- 9 cups all-purpose flour
Heat the butter, milk, ¾ cup sugar and salt in a small saucepan until the butter is melted. Don’t let the mixture get too hot. Set aside to cool. In a large mixing bowl, sprinkle the yeast over warm water, add the remaining 2 tsp. sugar, stir. Let sit for 10 minutes until bubbly. Add the cooled milk mixture, the eggs and mix until combined. Add the flour one cup at a time until it forms a stiff dough. Knead by hand or with the dough hook on your mixer until the dough is satiny. Butter a large bowl to put the dough in. Turn the dough in the bowl until all sides are buttery. Cover the bowl with a dish towel or plastic and let sit for an hour until the dough has doubled. Punch down the dough and roll out into a 24” X 36” square. (My boys make fun of me because I use tape to mark of the dimensions!)
- 4 cups firmly packed brown sugar (I like dark brown sugar)
- 1 ¼ cups (2 ½ sticks) butter
- 3 T. ground cinnamon (I love high quality Saigon Cinnamon)
Butter two 9 X 13 baking dishes. Beat the brown sugar, butter and Saigon Cinnamon
Preheat the oven to 350 degrees. Bake the rolls for 20 – 30 minutes, until lightly browned.
- ½ pound cream cheese, softened
- ¼ cup whipping cream, may need more to thin
- 1 tsp. vanilla extract – (I make my own and will be sharing my recipe)
- 3 to 4 cups powdered sugar
Beat the cream cheese, whipping cream and vanilla together until well combined. Add the powdered sugar until creamy, you do not want stiff icing. Ice the rolls and serve while warm.
These are so big that sometimes I cut them into fourths!
These are my “go to” cookies. They are so easy to make, I don’t even have to haul out the KitchenAid and you can customize them to your taste or what you have in your cupboard! The boys who hang out here have never had any complaints!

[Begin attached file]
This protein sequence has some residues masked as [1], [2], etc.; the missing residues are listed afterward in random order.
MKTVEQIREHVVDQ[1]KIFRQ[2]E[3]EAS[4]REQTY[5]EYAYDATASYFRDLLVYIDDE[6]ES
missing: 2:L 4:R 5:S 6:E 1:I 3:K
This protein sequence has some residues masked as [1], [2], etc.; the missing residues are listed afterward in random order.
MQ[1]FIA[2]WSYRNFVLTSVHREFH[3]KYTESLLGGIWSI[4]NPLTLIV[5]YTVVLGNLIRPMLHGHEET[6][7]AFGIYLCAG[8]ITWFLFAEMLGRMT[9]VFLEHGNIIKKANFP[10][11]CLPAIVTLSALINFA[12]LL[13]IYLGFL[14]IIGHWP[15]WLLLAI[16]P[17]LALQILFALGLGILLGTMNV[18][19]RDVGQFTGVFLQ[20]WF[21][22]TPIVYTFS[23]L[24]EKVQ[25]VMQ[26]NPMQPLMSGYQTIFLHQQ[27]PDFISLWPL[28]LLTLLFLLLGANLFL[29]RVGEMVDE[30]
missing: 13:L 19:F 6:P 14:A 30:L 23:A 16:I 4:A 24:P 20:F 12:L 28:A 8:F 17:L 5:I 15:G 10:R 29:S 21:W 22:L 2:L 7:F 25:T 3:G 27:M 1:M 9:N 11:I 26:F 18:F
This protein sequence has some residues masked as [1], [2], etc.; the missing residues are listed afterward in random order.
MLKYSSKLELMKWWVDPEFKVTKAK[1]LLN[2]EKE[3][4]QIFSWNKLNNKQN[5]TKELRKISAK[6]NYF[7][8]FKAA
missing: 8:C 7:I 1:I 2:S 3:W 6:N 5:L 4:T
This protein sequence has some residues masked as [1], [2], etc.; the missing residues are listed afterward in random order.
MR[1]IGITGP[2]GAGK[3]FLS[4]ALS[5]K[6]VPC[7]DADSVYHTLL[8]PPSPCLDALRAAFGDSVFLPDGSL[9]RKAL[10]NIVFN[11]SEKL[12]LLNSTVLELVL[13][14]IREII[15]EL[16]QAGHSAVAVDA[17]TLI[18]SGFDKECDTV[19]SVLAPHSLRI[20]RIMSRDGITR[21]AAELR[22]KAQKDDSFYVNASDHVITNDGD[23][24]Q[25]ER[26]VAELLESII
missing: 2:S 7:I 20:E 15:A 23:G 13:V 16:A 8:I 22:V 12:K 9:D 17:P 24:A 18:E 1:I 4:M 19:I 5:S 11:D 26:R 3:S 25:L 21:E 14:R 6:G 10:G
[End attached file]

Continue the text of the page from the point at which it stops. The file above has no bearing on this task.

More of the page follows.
Preheat the oven to 350 degrees.
1 cup melted butter
1 1/2 cups white sugar
3/4 cup brown sugar
2 tsp. vanilla
2 tsp. baking soda
1 tsp. salt
2 beaten eggs
3 cups flour
2 cups chips (anything you have – I like Snicker bits, Heath bits & chocolate chunks)
2 cups chopped nuts (again, it is anything you prefer)
Melt the butter. When the butter has cooled a bit, mix in the white sugar and the brown sugar. Add vanilla, baking soda, and salt. Add the eggs and stir. Stir in the flour then add the chips and nuts.
Drop onto a greased cookie sheets – I prefer using a Silpat mat! Bake at 350 degrees for 9 to 11 minutes. Don’t over bake. Let cool then move to a wire rack to finish cooling.
Makes about four (4) dozen cookies.
ENJOY!! These boys did!!
My parents grew up in a wonderful town in the High Sierra mountains, Bishop. I spent many summers in Bishop and have such precious memories of those days; climbing the tree in my Gran and Papa’s front yard, playing in the yard at my Grandma and Grandpa’s house and swimming at Keough’s Hot Springs. One of my favorite things about Bishop is Mt. Tom! Bishop has my heart like no other place.
These sweet pickles have such great memories for me. My Gran always had these in her fridge. They take nine (9) days to make, but are worth the time and effort.
Start with 14 cucumbers. Place them in a large bowl. Cover with boiling water and let stand for 24 hours. Repeat this process for five (5) days. On day six (6) cut the cucumbers into pickle sized pieces, this is a personal preference. Return the cucumbers to the bowl.
In a large saucepan boil the following ingredients:
8 c. sugar
2 T. pickling spices
2 T. kosher salt
4 c. apple cider vinegar
Boil these ingredients for 5 minutes being very careful not to let boil over – trust me on this!!
Pour hot liquid over cucumbers.
Let stand for 24 hours then drain off the syrup into a saucepan. Bring the syrup back to a boil and let boil for five (5) minutes. Pour the hot syrup back over the cucumbers, almost pickles! On day nine (9) of the process, pour the syrup into a large saucepan and bring to a boil. Turn down to simmer and add the cucumbers, heat until the cucumbers are warm.
Pack the pickles into jars and top with hot syrup. I submerge the jars in boiling water to make sure that they are sealed.